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5 things you need to know about Hearthstone's Year of the Raven

Blizzard is the best kind of helicopter parent, hovering over its beloved child Hearthstone, wiping its nose and nerfing its cards whenever it's needed. With the latest season, the Year of the Raven, the game is getting support for in-game tournaments, better daily quests, and a new Hero skin, among other tweaks and treats. Here are the big headlines from Mount Blizzard. 

Expansions are on their way 

Just like in the Year of the Mammoth, we'll get three large expansions over the course of the Year of the Raven. We don't have an exact date yet for the start of the new season, but Year of the Mammoth started on April 6, 2017 with the arrival of its first expansion, Journey to Un’Goro. Game director Ben Brode teased that the first expansion for Raven will come "real soon." 

A new Druid hero skin 

Win 10 games in Standard, and the new Lunara the Dryad skin is your prize. Heroes of the Storm players have already had the chance to dally with this dryad, and she can also be found in the Dreamgrove in World of Warcraft. Her daddy is Cenarius, a legendary druid minion card from the Classic set, so I guess she's following in papa's footsteps.  

Hall of Famers go wild 

Ice Block, Coldlight Oracle, and Molten Giant are all leaving the Standard deck set, but you'll still be able to play with them in Wild. Molten Giant fans will want to know the big man is going back to its pre-nerf state (a hero-health-affected mana cost of 20, down from 25). The card sets for Whispers of the Old Gods, One Night in Karazhan, and Mean Streets of Gadgetzan are also headed to Wild.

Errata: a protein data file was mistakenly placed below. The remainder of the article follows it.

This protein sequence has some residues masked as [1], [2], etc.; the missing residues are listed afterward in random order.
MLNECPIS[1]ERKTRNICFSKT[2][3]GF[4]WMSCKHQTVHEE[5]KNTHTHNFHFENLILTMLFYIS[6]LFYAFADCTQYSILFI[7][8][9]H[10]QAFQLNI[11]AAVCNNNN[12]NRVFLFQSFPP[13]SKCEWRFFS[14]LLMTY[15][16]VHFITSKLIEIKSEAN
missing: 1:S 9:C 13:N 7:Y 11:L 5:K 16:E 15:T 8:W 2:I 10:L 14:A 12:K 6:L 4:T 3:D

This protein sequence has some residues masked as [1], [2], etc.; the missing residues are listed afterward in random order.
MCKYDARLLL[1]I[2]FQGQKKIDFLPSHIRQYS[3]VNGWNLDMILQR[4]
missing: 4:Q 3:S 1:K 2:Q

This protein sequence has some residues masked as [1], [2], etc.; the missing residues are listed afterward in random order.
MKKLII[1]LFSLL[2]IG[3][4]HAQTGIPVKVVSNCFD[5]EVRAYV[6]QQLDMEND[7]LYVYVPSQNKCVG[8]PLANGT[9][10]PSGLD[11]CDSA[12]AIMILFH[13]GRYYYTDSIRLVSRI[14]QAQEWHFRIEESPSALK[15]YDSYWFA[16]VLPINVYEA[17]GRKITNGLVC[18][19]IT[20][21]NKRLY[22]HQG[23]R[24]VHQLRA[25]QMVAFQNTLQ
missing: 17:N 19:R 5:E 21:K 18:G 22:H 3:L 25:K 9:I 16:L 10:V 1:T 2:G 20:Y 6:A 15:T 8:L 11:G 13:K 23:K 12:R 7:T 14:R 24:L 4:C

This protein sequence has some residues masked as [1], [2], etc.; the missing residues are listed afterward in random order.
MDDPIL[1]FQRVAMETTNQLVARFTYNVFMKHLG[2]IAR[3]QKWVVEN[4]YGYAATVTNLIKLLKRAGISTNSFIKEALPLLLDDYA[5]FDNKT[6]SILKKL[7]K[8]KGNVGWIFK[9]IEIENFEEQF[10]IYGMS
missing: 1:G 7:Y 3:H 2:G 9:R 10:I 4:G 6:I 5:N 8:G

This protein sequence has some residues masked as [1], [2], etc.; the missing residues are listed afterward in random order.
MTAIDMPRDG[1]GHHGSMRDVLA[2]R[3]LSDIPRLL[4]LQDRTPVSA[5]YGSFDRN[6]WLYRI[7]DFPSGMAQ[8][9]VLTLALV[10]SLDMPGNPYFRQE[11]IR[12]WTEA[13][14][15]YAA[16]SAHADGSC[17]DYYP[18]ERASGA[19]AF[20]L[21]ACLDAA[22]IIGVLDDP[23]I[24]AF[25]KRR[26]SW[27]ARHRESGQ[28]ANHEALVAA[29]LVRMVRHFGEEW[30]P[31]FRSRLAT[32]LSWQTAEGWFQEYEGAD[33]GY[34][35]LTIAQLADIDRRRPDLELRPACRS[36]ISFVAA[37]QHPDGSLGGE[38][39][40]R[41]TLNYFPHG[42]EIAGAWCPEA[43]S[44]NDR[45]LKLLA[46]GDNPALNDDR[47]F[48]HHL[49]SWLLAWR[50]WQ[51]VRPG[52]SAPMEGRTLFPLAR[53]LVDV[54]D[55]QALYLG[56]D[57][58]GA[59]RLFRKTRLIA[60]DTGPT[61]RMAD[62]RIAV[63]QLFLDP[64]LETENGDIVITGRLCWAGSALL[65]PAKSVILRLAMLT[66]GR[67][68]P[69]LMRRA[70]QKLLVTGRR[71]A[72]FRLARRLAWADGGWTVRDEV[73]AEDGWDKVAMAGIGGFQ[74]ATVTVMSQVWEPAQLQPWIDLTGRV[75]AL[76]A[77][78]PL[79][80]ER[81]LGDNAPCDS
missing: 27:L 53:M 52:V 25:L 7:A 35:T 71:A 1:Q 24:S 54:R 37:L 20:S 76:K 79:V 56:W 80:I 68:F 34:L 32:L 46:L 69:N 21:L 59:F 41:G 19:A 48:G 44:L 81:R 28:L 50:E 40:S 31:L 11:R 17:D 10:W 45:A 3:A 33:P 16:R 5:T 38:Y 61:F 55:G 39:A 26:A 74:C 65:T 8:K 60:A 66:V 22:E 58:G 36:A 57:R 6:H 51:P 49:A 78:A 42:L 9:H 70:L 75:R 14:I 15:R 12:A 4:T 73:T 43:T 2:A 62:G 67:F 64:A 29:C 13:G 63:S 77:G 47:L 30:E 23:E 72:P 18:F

Tournaments are coming 

Later this year, Blizzard will launch a beta for in-game Hearthstone tournaments. This isn't a feature aimed at Hearthstone esports pros - it's for humble civilians like you and me who want to get competitive with friends or at Fireside Gatherings.  

Daily Quests will pay better 

Not only will gold rewards go up, but daily quests will be easier to complete. Whereas before, you might've needed to win three games for a quest, that will go down to two. You'll need to play, say, 30 cards for a specific quest, not 50. Hey, anything that means more coins for cards is fine with us. 

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Rachel Weber
Rachel Weber

Rachel Weber is the US Managing Editor of GamesRadar+ and lives in Brooklyn, New York. She joined GamesRadar+ in 2017, revitalizing the news coverage and building new processes and strategies for the US team.